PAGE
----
Five leaders of the Oath Keepers, a right-wing militia that played a leading role in the January 6, 2021, storming of the Capitol, were tried in Washington last week.
The defendants, including Stewart Rhodes, the Yale-trained attorney who founded the group, were charged with “seditious conspiracy”: They plotted to violently attack the federal government to prevent Congress from confirming the 2020 presidential election.
Prosecutors said Rhodes and others planned the attack on the Capitol and ordered their troops to bring “zombie-killer tomahawks” and other weapons and stockpiled weapons to hotels should the battle escalate.
“We can’t get through this without civil war,” Rhodes told his supporters via text message, according to the indictment.
The trial, the first of several planned insurgency ringleaders, is at stake.
It is the most high-profile indictment yet in the Justice Department’s massive Jan. 6 trawl.
It’s a rare use of “seditious conspiracy,” the US equivalent of a domestic terrorism statute, a charge dating back to the Civil War. The accused are not accused of having committed acts of violence, but of having organized the task force.
And it may have crippled the Oath Keepers, a 13-year-old militia composed largely of military veterans and law enforcement officials who billed themselves as the armed vanguard of the militant right.
“As an organization, the Oath Keepers lost a lot of power because of this,” said Jon Lewis, a terrorism scholar at George Washington University. “Members have distanced themselves from the leadership. Your brand has become toxic.”
But prosecutors have left no discernible dent in the larger phenomenon of far-right, an ecosystem that includes white supremacists, anti-government militants and many (but by no means all) of former President Trump’s supporters.
For example, the Proud Boys, another militia whose leader Enrique Tarrio and four lieutenants are due to appear in court on similar charges in December. The Proud Boys are not shrinking; they seem to be expanding.
“Their leadership has been decimated, but we’ve seen increased activity at the local level,” Oren Segal of the Anti-Defamation League told me. “They are constantly adding new chapters … and their agenda has diversified; They show up at school board meetings and campaign on LGBTQ issues.”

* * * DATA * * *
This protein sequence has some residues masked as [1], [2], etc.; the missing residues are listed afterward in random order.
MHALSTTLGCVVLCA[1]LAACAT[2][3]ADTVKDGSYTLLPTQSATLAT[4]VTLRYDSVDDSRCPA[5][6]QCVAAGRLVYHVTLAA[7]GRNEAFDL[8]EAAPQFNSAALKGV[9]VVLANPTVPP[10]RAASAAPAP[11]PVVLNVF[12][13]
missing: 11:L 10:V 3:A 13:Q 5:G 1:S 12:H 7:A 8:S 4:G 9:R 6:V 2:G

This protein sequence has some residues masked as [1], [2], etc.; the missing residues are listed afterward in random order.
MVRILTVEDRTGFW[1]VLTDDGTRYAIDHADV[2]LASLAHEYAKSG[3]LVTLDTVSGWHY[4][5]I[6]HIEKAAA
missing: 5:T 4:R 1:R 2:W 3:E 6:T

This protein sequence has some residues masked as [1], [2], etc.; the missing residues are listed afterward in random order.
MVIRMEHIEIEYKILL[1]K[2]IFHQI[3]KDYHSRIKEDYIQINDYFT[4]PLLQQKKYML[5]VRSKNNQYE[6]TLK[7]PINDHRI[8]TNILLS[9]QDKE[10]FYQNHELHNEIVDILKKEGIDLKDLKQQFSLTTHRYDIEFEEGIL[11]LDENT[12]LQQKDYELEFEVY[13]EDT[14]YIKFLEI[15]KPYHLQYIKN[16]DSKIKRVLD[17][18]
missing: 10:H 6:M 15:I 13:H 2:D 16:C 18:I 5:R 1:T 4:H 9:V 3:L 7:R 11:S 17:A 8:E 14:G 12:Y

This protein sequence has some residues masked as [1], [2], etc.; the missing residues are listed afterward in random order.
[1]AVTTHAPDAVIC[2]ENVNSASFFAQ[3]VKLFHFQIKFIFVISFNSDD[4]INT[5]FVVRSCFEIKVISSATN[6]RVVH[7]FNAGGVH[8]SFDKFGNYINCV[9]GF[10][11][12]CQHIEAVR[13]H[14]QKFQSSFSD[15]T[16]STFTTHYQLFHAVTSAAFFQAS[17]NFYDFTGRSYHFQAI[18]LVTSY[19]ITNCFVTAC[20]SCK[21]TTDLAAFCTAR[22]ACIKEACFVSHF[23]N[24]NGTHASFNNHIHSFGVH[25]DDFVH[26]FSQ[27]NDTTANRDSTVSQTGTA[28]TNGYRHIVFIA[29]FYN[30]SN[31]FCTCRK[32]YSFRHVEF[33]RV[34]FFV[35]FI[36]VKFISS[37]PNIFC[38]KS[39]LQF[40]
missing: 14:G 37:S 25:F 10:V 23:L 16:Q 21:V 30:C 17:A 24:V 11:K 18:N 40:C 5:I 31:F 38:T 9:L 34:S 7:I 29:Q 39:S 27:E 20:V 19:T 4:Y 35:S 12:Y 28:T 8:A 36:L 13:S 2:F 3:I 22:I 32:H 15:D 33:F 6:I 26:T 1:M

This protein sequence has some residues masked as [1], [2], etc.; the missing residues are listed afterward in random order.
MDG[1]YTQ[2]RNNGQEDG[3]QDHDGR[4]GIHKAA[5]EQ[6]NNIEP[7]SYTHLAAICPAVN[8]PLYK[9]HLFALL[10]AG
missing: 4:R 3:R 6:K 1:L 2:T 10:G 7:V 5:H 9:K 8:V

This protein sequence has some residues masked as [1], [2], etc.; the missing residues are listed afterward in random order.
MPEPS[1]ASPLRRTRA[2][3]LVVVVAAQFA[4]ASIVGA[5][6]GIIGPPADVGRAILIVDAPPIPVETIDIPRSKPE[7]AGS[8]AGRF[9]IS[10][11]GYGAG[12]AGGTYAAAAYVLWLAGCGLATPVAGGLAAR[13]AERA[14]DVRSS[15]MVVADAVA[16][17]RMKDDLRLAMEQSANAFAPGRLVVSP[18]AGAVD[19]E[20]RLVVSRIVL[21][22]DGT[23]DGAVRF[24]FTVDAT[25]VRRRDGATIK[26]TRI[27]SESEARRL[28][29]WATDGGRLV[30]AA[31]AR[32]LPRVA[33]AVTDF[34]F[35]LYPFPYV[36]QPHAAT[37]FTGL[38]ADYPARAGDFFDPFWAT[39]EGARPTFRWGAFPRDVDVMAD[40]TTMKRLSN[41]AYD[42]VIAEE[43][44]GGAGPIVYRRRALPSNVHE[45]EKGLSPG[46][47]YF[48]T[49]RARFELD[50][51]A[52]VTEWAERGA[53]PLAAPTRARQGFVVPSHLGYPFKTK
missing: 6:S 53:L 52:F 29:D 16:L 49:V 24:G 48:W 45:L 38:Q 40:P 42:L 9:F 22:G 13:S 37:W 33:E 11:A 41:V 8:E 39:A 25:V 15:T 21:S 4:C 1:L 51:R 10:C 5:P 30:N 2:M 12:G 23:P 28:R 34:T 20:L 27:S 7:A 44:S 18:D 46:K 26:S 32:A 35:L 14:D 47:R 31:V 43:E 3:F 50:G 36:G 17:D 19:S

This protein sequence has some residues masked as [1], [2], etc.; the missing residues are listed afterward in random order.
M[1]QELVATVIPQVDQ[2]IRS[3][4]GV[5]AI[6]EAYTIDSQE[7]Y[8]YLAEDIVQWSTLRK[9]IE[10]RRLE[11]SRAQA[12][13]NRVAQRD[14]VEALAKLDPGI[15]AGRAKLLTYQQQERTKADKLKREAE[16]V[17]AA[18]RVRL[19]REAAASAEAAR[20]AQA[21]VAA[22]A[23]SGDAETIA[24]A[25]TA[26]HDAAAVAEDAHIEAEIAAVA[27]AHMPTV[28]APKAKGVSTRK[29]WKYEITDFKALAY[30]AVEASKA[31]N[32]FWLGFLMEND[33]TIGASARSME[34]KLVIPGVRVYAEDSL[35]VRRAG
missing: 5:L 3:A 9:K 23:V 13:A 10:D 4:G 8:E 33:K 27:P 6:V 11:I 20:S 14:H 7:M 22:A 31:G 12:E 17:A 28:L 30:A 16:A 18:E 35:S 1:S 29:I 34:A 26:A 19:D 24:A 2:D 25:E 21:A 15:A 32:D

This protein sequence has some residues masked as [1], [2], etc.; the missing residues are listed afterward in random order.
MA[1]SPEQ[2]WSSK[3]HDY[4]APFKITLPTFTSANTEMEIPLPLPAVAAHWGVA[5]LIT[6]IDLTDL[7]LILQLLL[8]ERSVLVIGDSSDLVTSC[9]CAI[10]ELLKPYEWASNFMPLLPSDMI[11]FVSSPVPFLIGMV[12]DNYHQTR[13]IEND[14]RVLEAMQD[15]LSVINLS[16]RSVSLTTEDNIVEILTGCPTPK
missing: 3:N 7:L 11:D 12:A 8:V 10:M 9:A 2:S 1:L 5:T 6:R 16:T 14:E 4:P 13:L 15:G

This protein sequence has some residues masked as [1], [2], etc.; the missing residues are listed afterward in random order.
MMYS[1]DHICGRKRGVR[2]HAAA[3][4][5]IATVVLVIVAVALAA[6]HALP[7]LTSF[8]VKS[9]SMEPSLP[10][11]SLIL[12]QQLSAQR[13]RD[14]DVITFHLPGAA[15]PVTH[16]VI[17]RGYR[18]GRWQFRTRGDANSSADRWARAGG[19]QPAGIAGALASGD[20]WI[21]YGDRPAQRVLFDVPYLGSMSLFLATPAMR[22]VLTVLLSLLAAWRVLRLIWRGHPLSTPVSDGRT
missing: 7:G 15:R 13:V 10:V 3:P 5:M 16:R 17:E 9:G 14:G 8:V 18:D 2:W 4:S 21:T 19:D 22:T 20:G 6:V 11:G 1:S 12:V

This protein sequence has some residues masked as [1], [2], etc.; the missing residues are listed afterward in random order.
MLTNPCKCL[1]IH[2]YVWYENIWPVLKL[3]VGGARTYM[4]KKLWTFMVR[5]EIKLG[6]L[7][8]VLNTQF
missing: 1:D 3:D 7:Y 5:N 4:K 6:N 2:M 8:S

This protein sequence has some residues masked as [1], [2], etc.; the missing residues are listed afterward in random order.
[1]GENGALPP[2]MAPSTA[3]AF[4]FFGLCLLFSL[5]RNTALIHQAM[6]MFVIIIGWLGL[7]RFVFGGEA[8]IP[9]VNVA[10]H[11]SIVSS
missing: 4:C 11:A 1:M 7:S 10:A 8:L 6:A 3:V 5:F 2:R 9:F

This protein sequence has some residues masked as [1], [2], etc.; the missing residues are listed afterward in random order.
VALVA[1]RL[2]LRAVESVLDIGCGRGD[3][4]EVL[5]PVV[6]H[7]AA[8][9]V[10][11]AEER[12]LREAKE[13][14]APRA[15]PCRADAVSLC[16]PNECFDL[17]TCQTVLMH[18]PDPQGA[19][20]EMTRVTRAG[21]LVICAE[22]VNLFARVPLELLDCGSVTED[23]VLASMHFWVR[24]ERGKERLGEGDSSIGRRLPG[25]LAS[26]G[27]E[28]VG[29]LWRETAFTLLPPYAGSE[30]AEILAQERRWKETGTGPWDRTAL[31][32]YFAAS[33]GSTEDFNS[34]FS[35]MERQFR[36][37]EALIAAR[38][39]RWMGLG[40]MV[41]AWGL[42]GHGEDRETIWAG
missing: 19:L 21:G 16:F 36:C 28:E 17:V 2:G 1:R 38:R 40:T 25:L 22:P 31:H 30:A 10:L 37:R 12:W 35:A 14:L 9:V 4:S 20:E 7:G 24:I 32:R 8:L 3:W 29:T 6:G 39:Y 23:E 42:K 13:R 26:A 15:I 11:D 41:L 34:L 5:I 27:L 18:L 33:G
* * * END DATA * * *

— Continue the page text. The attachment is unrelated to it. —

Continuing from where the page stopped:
The militant right survived January 6 in other forms as well.
“It’s a mistake to focus on the militias,” said Robert Pape of the University of Chicago, who researched the Jan. 6 rioters.
“Almost 90% of the January 6 defendants were not militia officers,” he said. “What made January 6th possible wasn’t Oath Keepers or Proud Boys. It was a larger movement that also includes many mainstream Trump supporters. … The militias are only the most visible part.”
Based on public opinion polls, about 18 million Americans believe violence is warranted to get Trump back in the White House, Pape estimates. Other polls have suggested even larger numbers.
Terrorism scholars say the far right survives not on the strength of its organizations but on a powerful narrative that appeals to millions of disaffected conservatives.
A key part of this narrative is the belief nurtured by Trump and his allies that the Democrats stole the 2020 election and will continue to use illegitimate means to prevent the Conservatives from winning.
Now add another phenomenon that scientists call “stochastic terrorism”: seemingly random attacks by lone fighters inspired by the testimonies of leaders like Trump.
“We have people with giant megaphones saying we need to do something to stop a corrupt FBI or Internal Revenue Service that’s about to send 87,000 armed agents into your homes,” Lewis said, referring to the Plan to hire a maximum of 87,000 IRS employees, none of whom will be law enforcement officers.
“Some people’s response to these messages isn’t, ‘I should vote.’ It’s ‘I should grab my gun and go to the nearest federal building.'”
If Republican leaders, including Trump, do not intend this to be the effect of their words, there is a simple remedy: They could denounce violence in all its forms — including the January 6 violence by Trump supporters.
All too often they don’t.
Their political nod to violence makes a difficult task—fighting terrorism domestically while respecting civil liberties—even more difficult.
“It’s impossible for law enforcement to go after every right-wing extremist who posts news online who also owns a firearm,” Lewis said.
All of this means that this wave of violent right-wing extremism is far from over.
Before the 2020 presidential election, Trump was asked what his message was to the Proud Boys, who were already threatening violence at the time.
His answer was indulgent. “Step back and stay ready,” he said.
With congressional elections coming up next month and a presidential campaign coming up soon after, they’re ready again.
https://www.latimes.com/politics/story/2022-10-09/domestic-terrorism-hed-tk Right-wing militia leaders continue to threaten democracy